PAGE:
From the HBD Archive
From: Andy Phillips <PHILLIPSA@LARS.AFRC.AC.UK>
Subject: Re: mashing oats (HBD 924)
Date: 1992-07-16 12:27:00 GMT

Mike McNally writes:
> Oats have no diastatic capacity.....

Not true! Steel-cut, rolled or flaked oats have no amylase
because they haven't been malted, ie. the grain hasn't been
germinated and allowed to produce the enzymes - also the heat
generated during rolling would destroy the enzyme anyway. Oats
are quite competent at producing amylase when germinated -
otherwise the seeds would be incapable of mobilising the stored
starch reserves in the endosperm. Granted, the amount of amylase
produced may be less in barley, but I think I'm right in saying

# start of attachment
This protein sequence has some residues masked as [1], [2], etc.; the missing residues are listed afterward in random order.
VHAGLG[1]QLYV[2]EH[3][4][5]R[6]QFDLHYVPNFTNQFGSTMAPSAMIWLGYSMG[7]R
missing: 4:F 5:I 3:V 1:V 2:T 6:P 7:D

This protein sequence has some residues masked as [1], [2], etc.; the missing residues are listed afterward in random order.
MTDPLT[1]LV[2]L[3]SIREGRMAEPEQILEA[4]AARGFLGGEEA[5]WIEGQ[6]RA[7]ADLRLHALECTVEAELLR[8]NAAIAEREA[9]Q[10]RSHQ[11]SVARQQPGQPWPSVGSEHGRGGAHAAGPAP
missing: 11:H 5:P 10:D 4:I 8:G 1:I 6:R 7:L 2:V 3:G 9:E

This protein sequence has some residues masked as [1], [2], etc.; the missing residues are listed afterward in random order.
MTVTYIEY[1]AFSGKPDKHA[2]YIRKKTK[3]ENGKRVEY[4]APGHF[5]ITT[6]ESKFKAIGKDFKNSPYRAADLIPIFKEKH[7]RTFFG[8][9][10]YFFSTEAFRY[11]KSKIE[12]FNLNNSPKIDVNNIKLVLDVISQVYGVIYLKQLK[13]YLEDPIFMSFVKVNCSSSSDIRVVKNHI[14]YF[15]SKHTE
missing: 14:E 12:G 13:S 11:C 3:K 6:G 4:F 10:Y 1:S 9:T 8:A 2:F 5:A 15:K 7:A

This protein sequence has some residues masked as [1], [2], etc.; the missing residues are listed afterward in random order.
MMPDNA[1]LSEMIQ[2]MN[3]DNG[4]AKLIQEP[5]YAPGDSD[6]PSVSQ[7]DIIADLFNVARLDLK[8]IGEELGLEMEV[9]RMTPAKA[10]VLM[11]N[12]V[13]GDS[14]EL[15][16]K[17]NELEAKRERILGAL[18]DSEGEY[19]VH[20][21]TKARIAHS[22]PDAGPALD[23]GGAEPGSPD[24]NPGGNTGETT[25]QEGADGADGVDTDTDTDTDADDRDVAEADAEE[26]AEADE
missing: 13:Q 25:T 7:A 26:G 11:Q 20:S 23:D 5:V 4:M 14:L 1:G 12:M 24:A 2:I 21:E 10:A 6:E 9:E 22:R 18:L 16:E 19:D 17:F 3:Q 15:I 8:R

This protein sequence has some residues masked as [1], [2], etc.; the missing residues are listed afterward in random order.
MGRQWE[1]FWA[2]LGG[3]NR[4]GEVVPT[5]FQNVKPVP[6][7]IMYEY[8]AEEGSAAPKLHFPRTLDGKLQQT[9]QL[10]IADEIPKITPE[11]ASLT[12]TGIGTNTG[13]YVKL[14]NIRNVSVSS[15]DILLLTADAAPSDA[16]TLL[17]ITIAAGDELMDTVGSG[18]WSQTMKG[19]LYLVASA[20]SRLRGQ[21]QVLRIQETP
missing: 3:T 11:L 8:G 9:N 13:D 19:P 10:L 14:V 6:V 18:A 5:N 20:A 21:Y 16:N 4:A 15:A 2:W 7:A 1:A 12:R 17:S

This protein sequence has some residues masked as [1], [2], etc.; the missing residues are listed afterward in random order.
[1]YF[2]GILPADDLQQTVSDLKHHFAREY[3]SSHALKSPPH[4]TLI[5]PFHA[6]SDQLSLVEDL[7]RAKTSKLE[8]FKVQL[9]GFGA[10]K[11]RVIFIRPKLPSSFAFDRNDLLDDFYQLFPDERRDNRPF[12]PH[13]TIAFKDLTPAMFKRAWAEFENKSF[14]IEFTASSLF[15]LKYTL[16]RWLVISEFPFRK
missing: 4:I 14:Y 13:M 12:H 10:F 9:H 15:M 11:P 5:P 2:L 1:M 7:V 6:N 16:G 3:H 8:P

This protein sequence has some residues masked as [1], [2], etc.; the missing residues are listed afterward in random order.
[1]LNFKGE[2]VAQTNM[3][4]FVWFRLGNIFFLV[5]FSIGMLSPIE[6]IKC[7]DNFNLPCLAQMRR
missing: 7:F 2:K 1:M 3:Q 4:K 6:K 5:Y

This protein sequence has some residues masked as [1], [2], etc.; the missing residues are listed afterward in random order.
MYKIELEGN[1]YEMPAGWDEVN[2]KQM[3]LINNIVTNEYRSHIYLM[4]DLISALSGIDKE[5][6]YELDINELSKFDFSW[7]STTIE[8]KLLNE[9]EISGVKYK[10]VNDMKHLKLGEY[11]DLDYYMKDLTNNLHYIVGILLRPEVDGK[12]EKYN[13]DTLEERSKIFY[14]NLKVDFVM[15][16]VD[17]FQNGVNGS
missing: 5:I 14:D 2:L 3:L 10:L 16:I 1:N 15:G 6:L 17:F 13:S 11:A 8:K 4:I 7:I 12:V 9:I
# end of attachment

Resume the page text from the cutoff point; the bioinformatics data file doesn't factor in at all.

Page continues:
that some (wonderful) German oat beers are made from a high
proportion of malted oat, with maybe some barley.

My partner has been working on alpha amylase gene expression in
cultivated oat (_Avena sativa_ cv. Rhiannon) for the past seven
years, so she should know! As in all cereals, the enzyme is
produced by the aleurone cells (a thin layer of living tissue
just inside the seed coat, surrounding the endosperm) in response
to a hormone (gibberellin) which is produced by the embryo on
hydration. The gibberellin is probably perceived by a receptor
in the aleurone cell membrane, which conveys the signal (via an
unknown pathway, the subject of her research) to factors in the
nucleus which activate transcription of the alpha-amylase genes
(and proteases etc). The mRNA is then translated in the cytoplasm
and the enzyme transported out of the cell, where it diffuses
into the endosperm and hydrolyses the starch.

Andy

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